Although the term cardiovascular disease refers to a disorder of the cardiovascular system, it is usually associated with atherosclerosis, also known as arterial disease. It is considered the leading cause of deaths in the world, taking 17.1 million lives a year. There are only a few factors that are non-modifiable, these being the persons age, gender, family history and their race and ethnicity. Although there are non-modifiable risk factors, there are multiple multiple risk factors that are modifiable that anyone can use to prevent getting any type of cardiovascular disease. These people just need to have the motivation to be able to change themselves and their lifestyles in order to better
Hypertension is the medical term for high blood pressure. A normal blood pressure is 120/80. A blood pressure reading higher or equal to 140/90 is considered abnormally high. Elevated blood pressure means your heart is working harder than normal, putting both your heart and arteries under great strain. High blood pressure is serious business.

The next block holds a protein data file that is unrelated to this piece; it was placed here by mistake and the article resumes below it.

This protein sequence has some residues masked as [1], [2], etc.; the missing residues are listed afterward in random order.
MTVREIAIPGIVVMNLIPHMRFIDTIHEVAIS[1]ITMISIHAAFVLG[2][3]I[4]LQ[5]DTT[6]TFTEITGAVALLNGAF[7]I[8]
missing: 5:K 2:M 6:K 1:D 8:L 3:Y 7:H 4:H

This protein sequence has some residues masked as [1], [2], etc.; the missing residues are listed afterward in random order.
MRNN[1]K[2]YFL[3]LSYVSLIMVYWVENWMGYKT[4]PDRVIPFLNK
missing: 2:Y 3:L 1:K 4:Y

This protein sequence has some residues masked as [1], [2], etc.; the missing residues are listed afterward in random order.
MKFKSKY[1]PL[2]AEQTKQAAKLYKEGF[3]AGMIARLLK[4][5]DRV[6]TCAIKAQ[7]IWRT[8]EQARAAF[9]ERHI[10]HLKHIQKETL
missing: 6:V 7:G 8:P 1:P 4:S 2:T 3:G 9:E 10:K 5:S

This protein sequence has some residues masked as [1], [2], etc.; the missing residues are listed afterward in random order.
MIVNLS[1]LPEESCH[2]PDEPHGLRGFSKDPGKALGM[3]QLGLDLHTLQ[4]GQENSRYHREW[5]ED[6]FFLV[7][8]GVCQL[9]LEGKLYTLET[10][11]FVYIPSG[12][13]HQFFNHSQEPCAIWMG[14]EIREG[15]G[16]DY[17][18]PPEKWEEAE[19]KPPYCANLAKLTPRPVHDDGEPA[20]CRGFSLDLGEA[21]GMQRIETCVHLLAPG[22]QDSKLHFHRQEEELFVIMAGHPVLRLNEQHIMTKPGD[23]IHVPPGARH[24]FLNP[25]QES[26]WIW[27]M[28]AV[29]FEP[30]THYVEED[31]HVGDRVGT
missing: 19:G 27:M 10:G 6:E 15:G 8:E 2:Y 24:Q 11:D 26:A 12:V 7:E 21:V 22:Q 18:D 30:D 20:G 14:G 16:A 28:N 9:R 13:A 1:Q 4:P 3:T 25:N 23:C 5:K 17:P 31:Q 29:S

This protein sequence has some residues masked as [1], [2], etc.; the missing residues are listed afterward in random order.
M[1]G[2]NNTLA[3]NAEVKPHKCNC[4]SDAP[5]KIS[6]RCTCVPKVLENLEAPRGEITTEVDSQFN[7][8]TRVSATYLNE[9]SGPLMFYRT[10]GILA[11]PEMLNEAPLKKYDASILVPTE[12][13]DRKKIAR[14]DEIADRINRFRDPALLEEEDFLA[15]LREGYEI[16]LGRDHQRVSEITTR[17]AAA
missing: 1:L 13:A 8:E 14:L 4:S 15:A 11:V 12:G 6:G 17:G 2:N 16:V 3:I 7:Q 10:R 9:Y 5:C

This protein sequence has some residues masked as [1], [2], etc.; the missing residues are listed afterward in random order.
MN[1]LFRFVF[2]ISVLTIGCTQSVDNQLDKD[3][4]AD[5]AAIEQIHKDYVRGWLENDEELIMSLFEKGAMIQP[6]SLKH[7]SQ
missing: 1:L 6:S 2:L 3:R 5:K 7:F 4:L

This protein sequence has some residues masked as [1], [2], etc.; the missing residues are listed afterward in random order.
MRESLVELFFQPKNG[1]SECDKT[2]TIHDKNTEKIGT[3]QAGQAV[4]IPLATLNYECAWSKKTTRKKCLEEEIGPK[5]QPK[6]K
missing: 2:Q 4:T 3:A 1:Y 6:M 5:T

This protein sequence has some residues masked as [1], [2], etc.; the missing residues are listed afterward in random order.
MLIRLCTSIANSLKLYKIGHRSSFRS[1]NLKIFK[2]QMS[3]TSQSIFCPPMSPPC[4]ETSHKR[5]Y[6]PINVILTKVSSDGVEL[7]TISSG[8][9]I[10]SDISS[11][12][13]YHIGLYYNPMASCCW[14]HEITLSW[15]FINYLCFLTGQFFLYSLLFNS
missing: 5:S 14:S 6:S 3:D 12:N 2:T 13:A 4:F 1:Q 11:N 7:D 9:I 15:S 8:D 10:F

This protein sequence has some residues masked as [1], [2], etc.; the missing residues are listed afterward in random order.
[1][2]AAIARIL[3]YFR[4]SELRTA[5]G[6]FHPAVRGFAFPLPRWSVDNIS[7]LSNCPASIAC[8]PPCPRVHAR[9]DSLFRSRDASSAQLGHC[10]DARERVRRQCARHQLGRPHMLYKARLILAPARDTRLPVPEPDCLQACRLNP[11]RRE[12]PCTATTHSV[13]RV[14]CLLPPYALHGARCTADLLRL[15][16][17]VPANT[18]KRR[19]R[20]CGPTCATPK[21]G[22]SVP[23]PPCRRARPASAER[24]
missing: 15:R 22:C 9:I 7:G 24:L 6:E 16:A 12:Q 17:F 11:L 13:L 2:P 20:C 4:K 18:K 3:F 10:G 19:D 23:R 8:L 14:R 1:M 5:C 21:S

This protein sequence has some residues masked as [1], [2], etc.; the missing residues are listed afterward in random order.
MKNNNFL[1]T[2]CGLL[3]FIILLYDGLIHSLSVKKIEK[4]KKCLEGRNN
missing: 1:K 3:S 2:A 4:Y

The heart pumps blood into the arteries and the force of the blood pushing against blood vessel walls is called blood pressure. Arteries carry the blood throughout the body. High blood pressure is also know as hypertension and is very dangerous in many different ways. One way is that it makes the heart have to work harder in order to pump the blood to the body. Secondly it contributes to hardening of the arteries and lastly, it also contributes to heart failure. A healthy heart is essential to life and having high blood pressure it not healthy for the heart. It has been proven that there are many different causes that have been linked to high blood pressure.